Ana Neutefor example, generated buzz with a gorgeous lighting installation for Itens. Working with the “golden grass” native to Brazil’s Jalapão region, Nuente blends local craftsmanship with her elegant contemporary aesthetic. Spotlighting the influence of Brazilian modernism on contemporary design, Lissa Carmona Tozzi of São Paulo’s renowned Etel gallery curated an exhibition of historic Brazilian tea trolleys reinterpreted by contemporary designers such as Etel Carmona and Claudia Moreira Salles.

Ana Neute, Pendente G from her “Bruta” series, 2018. Photo: Courtesy of the artist
Jorge Zalszupin, Peça: Carrinho de chá JZ (Tea Cart), 1959. Photo: ETEL

As in past years, the most prominently featured artists throughout the main floor were the recognizable names such as Vik Muniz, Tunga, Lygia Pape, Lygia Clarke, Nuno Ramos, Hélio Oiticica, Mira Schendel, and a large group of practitioners of Brazilian Constructivism, Concrete Art, and Abstraction. But exciting new discoveries by emerging talent were easy to make.

Barbara Wagner’s “Masters of Ceremony” series. Photo: Courtesy of the gallery.

At Amparo 60, for example, a striking 2016 photographic series, “Masters of Ceremony,” by buzz-worthy talent Barbara Wagner caught the attention of collectors. Born in 1980 and based in Recife, in northern Brazil, the artist creates hyperreal, saturated photographs that give visibility of a middle-class society reaching out of the favelas of Brazil.

Carla Chaim, Untitled, 2018. Photo: Carla Chaim, Galeria Raquel Arnaud
Vik Muniz, Metachrome: The Abaporu, after Tarsila, 2018. Photo: Vik Muniz, Galeria Nara Roesler

Lamb Arts and Galeria Raquel Arnaud both presented work by Future Generation Art Prize nominee Carla Chaim (b. 1983), whose quietly elegant, monochromatic works incorporate recordings of her body as she performs actions. Meanwhile, Casa Triangulo, a leading São Paulo contemporary gallery, offered a lush painting by Mariana Palma (b. 1979) that captured her country’s vibrant spirit thanks to a medley of intricate textiles, brightly patterned backgrounds, twisting exotic plants, and symbols of Baroque architecture. Another painter worth noting was Lucas Arruda (b. 1983) at Mendes Wood DM, a gallery devoted to promoting cross-pollination between international and Brazilian artists, with outposts in São Paulo, New York, and Brussels. Based locally, Arruda creates intimate landscapes that seem to radiate light and appear as though they were made in the 19th century.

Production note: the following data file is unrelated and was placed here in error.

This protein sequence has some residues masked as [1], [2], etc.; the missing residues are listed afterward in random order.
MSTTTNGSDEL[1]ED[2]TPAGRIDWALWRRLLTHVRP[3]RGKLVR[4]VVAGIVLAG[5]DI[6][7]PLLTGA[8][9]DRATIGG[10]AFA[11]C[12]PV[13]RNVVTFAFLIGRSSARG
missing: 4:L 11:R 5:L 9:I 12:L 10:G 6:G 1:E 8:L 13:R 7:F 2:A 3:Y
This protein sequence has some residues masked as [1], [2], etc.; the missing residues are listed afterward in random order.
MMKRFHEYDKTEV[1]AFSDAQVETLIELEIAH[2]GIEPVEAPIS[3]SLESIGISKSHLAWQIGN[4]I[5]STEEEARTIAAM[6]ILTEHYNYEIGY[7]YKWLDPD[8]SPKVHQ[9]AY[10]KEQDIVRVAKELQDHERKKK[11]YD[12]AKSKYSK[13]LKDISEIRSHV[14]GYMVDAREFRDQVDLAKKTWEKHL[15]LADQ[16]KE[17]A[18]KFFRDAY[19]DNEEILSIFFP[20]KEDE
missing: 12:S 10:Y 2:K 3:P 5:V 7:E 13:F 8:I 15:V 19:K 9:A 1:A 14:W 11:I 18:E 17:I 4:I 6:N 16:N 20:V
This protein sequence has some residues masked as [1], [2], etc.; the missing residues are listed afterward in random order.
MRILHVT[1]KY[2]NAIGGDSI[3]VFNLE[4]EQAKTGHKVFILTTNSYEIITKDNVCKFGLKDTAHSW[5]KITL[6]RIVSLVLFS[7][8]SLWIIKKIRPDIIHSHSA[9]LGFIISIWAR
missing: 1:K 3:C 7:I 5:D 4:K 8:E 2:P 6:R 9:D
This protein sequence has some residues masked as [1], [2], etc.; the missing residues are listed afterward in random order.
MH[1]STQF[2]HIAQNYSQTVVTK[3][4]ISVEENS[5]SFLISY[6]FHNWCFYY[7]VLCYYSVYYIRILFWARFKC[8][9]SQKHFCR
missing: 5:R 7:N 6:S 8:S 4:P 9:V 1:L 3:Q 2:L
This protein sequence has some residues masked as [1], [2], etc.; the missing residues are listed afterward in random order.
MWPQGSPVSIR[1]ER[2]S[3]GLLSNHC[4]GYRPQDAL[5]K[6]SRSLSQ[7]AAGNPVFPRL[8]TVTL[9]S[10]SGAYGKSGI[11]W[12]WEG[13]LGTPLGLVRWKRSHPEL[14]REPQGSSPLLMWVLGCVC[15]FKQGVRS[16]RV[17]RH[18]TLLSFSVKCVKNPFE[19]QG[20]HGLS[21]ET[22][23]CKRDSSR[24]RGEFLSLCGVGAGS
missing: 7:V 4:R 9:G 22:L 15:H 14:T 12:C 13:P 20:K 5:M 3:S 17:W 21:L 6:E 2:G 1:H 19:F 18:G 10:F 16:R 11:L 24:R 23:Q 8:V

Mariana Palma, Sem título, 2018 Photo: Courtesy of Casa Triângulo
Lucas Arruda, Untitled, 2017. Photo: Lucy Rees

Thread-based art was a huge trend. Some of the standouts were Vivian Caccuri’s (b. 1986) tapestries that incorporate broken stone or glass taken from construction sites around the country, at São Paulo’s Galeria Leme, to Marina Weffort’s (b.1978) almost invisible silk-thread panels delicately pinned on white canvas at Cavalo, from Rio de Janeiro. Among the very few works that addressed the Afro-Brazilian experience and the country’s history of slavery was an arrangement of terracotta vessels with oil paint and 22-karat gold leaf by Dalton Paula (b.1982), who is currently included in the New Museum’s triennial in New York.

Vivian Caccuri, A work from her Pagode Series, 2015-2017 Photo: Courtesy of the artist
Dalton Paula, Sons Velados, 2017. Photo: Courtesy of Carbono Galeria

While the country’s unstable economy and tense political situation (former president Lula da Silva was imprisoned for corruption-related crimes days before) were hot topics of discussion among dealers and collectors at the concurrent gallery openings and other art events, the mood inside the pavilion was hopeful–and confirmed why Brazil remains a creative powerhouse.